This is a super easy recipe using mushrooms and can easily be modified to tweak the flavors. Think vinegar, pomegranate molasses, bacon, marsala, heavy cream, tart berries and/or fresh herbs. You can see by all the substitutions I made how easy it is to play with this recipe. You really can’t ruin pâté as long as you start with high-quality liver.

I chose to use grass fed beef liver, which is loaded with micronutrients. You can also use high-quality, free-range organic chicken liver, which is high in protein, iron and vitamins.

Note: it is essential to eat meat and organ meats from animals that have been raised on fresh pasture without hormones, antibiotics or commercial feed.

mushroom liver pâté


Heat 1/4 cup butter (I used duck fat) in large heavy-bottomed skillet. Add:

1/2 lb. fresh mushrooms, any kind (I used crimini)
1 lb chicken livers (I used grass fed beef liver)
1 tsp garlic salt (I used a fresh garlic stalk from the Farmer’s Market)
1 tsp paprika ( I used 1/4 tsp red pepper flakes)
1/3 cup chopped onions (I used shallots)

Cook gently for five minutes. Add:

1/3 cup white wine or cognac (I used Finn River Pear Wine with Apple Brandy & Cacao). Cover and simmer 10 minutes or until tender. Put cooked mixture in a food processor. Add:

1/2 cup butter
Salt to taste

Optional: pinch of dill

Blend in food processor until creamy. Transfer to a covered bowl or crock. Chill overnight. Makes 3 cups.

Great served with fresh or toasted baguette slices or celery sticks. (I’ve even tossed a couple tablespoons with gluten free pasta and tucked a dollop into scrambled eggs).

Bon appétit!

Chocolate Lavender Banana Bread

Banana bread is a childhood favorite, and nothing smells better than its delectable fragrance wafting through the house during baking. This recipe is grain free and has a dash of culinary lavender for a little extra zing.

banana bread


2 tablespoons coconut oil, plus more for greasing the baking dish
4 eggs from grass-fed/pastured chickens (or 3 duck eggs)
3 tablespoons local, raw honey
1 teaspoon pure vanilla extract (omit the lavender and use any flavored extract, orange-anise would be good!)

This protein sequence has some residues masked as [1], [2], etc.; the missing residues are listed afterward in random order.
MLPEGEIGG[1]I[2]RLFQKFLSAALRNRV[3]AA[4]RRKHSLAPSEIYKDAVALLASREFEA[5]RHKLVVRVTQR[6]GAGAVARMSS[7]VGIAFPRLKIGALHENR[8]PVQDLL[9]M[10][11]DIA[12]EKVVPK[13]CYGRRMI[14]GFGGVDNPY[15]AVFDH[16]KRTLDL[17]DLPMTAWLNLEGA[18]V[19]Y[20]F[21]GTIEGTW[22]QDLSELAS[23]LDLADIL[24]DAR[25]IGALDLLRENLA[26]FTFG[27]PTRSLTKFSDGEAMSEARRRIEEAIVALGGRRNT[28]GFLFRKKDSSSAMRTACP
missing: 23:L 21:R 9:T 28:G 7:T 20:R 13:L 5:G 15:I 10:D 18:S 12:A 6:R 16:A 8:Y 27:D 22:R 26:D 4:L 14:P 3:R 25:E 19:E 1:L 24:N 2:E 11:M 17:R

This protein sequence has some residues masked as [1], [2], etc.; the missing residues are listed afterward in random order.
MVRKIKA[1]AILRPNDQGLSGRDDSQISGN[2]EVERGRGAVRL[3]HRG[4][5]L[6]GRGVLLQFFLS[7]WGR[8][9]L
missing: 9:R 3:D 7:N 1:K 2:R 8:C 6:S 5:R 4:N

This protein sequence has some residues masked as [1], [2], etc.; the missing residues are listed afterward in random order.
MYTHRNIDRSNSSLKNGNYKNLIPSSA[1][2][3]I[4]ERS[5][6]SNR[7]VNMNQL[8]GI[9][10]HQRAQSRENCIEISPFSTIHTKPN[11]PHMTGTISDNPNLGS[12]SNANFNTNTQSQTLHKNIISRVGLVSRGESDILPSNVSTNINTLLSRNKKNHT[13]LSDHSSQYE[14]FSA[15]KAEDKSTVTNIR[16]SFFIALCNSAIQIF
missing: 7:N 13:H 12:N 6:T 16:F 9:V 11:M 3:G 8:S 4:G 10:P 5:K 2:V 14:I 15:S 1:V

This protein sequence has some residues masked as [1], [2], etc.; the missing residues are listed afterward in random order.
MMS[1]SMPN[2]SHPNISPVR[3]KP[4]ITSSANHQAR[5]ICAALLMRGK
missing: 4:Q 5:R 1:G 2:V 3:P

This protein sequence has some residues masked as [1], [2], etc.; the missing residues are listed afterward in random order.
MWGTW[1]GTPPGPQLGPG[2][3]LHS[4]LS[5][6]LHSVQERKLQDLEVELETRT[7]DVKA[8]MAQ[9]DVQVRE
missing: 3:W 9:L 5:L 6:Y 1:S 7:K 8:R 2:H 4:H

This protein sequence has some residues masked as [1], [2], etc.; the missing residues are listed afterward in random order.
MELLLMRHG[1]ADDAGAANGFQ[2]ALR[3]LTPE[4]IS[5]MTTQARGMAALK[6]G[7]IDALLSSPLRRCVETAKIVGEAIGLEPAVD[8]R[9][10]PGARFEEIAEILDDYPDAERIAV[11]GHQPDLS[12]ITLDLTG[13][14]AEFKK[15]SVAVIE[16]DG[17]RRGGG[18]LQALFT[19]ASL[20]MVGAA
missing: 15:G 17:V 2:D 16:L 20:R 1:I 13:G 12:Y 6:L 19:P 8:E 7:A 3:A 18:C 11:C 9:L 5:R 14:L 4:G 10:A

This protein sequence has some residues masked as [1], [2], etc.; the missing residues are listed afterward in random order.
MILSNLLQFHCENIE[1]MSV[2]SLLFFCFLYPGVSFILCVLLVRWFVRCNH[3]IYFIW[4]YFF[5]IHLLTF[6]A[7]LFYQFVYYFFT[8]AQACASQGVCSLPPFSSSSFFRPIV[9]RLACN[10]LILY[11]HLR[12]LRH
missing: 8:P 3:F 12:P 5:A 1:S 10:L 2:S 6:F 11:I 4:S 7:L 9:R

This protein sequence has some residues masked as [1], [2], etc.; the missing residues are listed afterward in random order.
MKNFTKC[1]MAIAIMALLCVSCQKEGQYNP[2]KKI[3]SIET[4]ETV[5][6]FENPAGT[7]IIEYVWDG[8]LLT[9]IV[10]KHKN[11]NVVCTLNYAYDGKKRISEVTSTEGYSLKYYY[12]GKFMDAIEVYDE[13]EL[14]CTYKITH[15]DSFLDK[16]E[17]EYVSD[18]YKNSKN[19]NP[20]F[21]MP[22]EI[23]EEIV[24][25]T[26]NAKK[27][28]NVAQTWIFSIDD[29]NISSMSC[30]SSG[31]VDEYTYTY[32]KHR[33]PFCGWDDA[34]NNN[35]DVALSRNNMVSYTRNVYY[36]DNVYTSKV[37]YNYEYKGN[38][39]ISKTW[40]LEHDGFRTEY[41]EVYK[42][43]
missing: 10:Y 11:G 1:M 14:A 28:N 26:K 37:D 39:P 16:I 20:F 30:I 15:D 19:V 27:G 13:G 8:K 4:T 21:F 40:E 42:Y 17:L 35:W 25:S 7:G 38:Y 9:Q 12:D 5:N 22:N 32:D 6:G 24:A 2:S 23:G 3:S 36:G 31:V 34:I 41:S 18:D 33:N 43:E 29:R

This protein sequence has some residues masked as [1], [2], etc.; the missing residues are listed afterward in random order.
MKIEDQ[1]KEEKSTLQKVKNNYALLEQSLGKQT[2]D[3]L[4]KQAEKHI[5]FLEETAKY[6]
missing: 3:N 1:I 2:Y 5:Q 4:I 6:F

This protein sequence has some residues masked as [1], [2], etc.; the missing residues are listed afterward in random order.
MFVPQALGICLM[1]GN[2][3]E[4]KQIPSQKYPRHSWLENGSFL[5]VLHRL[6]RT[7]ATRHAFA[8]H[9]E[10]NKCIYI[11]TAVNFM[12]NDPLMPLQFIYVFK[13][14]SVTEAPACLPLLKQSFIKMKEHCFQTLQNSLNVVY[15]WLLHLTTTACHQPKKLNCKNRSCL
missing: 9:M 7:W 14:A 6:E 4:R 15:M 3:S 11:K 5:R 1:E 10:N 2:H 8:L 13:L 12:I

1/2 teaspoon raw coconut vinegar
1/2 cup coconut flour
1/4 cup almond meal, sifted
1 teaspoon baking soda, sifted
1/2 teaspoon sea salt
1/2 cup organic full fat coconut milk
3 ripe bananas
5 or 6 dates, pitted and finely chopped
optional: 1/4 teaspoon culinary lavender, finely ground
optional: 1/4 cup semi-sweet chocolate chips


Preheat oven to 350 degrees F.

Use a paper towel to grease the sides and bottom of a loaf pan with coconut oil.

Place the 2 tablespoons coconut oil, eggs, honey, vanilla and vinegar in a large mixing bowl. Using a hand mixer, beat on high for 30 seconds.

Add the coconut flour, sifted almond flour, baking soda, sea salt and optional lavender to the wet mixture, then bear on high until combined. Stop mixer and scrape sides once with a spatula, if need be, to ensure all dry ingredients get mixed into the batter.

Place the coconut milk and bananas in a smaller bowl and smash with the back of a fork until bananas are fully mashed.

Ad the banana mixture to the batter and beat on medium speed until thoroughly combined.

Pour the batter into the prepared loaf pan and sprinkle the top with chocolate chips, if desired. Bake 45-55 minutes, until a toothpick inserted into center comes out clean.

Remove from the oven and let cool in the pan for 15 minutes. Transfer loaf to wire cooling rack to cool completely before storing or serving.

Rhubarb Custard

Last week, I made a wonderful, savory ginger-rhubarb compote, so this week, I’m leaning towards the sweet. I love custard and thought the sweet, creamy egg mixture would pair nicely with tart rhubarb. I was right, it’s delicious!

Technically, rhubarb is a vegetable, even though it’s habitually referred to as “the first fruit of the season.” It’s pretty simple to cook with and contains plenty of vitamins A and C, calcium, and potassium. Rhubarb can be used in a wide variety of dishes, both sweet and savory. It’s is easy to grow, so if you have the space, give it a go and cook with it fresh from the garden!

rhubarb custard


Step One:

4 cups rhubarb, sliced into 1/2-inch pieces
1/2 cup organic sugar (I used ‘Aunt Patty’s Honey Crystals’)
2 tablespoons tapioca flour
1 tablespoon lemon juice

Step Two:

3 eggs
1 cup organic full fat coconut milk